3. Independent assortment - random recombination of maternal and paternal chromosomes in gametes.

What is Mendelian Inheritance?

Mendelian Inheritance refers to the transmission of inherited traits from generation to generation through the transmission of genes.

Four Basic Patterns of Single Gene Inheritance

Single Gene
  • A gene, which is expressed even when present in only one copy, is DOMINANT.
  • A gene expressed only when two copies are present is RECESSIVE.
  • In a male with an X-LINKED RECESSIVE disorder, only one copy of a gene is needed to produce the disease.

Victor A. McKusick, M.D. (1921 - present)

  • Tufts Undergraduate - never received a degree.
  • Professor Emeritus and former Chairman of Medicine at John Hopkins University School of Medicine
  • Established Catalog of Mendelian Inheritance in Man in 1962
    • initially X-linked traits (rare and common), then recessives in Old Order Amish.
    • Catalog has 12 editions in book format
    • Currently maintained on the world wide web - updated daily!
    • Web site address:

What is OMIM?

Online Mendelian Inheritance in Man (OMIM TM) is a continuously updated catalog of human genes and genetic disorders. MIM focuses primarily on inherited, or heritable genetic diseases. It is also considered to be a phenotypic companion to the human gene project.

Numbering system: Each OMIM entry is given a unique six-digit number whose first digit indicates the mode of inheritance of the gene involved.

OMIM Numbering and Symbols

1 (100000-) Autosomal dominant

2 (200000-) Autosomal recessive

3 (300000-) X-linked

4 (400000-) Y-linked

5 (500000-) Mitochondrial

6 (600000-) Autosomal locus or phenotype created after May 15, 1994

An asterisk (*) before an entry number indicates a gene of known sequence.

A plus sign (+) before an entry number indicates a gene of known sequence and phenotype.

No symbol before an entry number means that the mode of inheritance has not been proved, although suspected, or that the separateness of this locus from that of another entry is unclear.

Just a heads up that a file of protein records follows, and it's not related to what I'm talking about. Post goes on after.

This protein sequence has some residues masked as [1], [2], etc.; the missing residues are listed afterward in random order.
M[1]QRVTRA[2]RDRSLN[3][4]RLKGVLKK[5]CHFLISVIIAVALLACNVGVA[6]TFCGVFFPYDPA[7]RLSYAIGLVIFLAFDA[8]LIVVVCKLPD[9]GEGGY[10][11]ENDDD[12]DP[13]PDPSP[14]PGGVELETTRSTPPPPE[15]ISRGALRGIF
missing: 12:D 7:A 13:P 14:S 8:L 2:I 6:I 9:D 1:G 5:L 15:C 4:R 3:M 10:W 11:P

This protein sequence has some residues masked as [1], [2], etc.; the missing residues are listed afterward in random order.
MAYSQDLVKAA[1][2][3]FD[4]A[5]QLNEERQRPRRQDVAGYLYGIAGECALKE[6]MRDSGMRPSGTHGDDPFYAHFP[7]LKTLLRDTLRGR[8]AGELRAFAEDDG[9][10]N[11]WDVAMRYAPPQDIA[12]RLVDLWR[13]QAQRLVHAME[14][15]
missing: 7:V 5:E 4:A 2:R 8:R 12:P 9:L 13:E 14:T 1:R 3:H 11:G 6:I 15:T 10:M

A number symbol (#) indicates that this is a descriptive entry and does not represent a unique locus.

A percent sign (%) before an entry number means that there is a confirmed Mendelian phenotype but the underlying molecular basis is not known.

Number of Recognized Single Gene Disorders

1966 1978 1988 1990 1994 Online
Autosomal Dominant 837 1489 2557 3047 4458 Autosomal (all)
Autosomal Recessive 531 1117 1477 1554 1730 15,311
X-Linked 119 205 310 336 412 910
Y-Linked 19 56
Mitochondrial 63
TOTAL 1487 2811 4344 4937 6678 16,340

Examples of Single Gene Disorders

Autosomal Dominant Population Frequency
Neurofibromatosis I 1:3,000-5,000
Marfan syndrome 1:10,000-15,000
Huntington disease 1:15,000-20,000
Hypercholesterolemia 1:500
Autosomal Recessive Population Frequency
Sickle cell anemia 1:600 African Americans
Cystic fibrosis 1:1,600 N. European Caucasians
Tay-Sachs disease 1:3,500 Ashkenazi Jews
Phenylketonuria 1:10,000 N European Caucasians
X-Linked Population Frequency
Hemophilia 1:10,000 males
Fragile X 1:1,500 males; 1:2,500 females
Duchenne muscular dystrophy 1:3,500 males
Color blindness 1:12 males
G6PD deficiency 1:8-10 African American males
  • Most disorders caused by enzyme defects are RECESSIVE.
  • Disorders caused by non-enzymatic or structural proteins are usually DOMINANT.
  • There are exceptions to these rules.

Where are the Genes Located?

Total Mapped Loci as of 10/22/05
chromosome 1: 890
chromosome 2: 583
chromosome 3: 505
chromosome 4: 355
chromosome 5: 448
chromosome 6: 586
chromosome 7: 429
chromosome 8: 327
chromosome 9: 334
chromosome 10: 321
chromosome 11: 591
chromosome 12: 487
chromosome 13: 174
chromosome 14: 283
chromosome 15: 269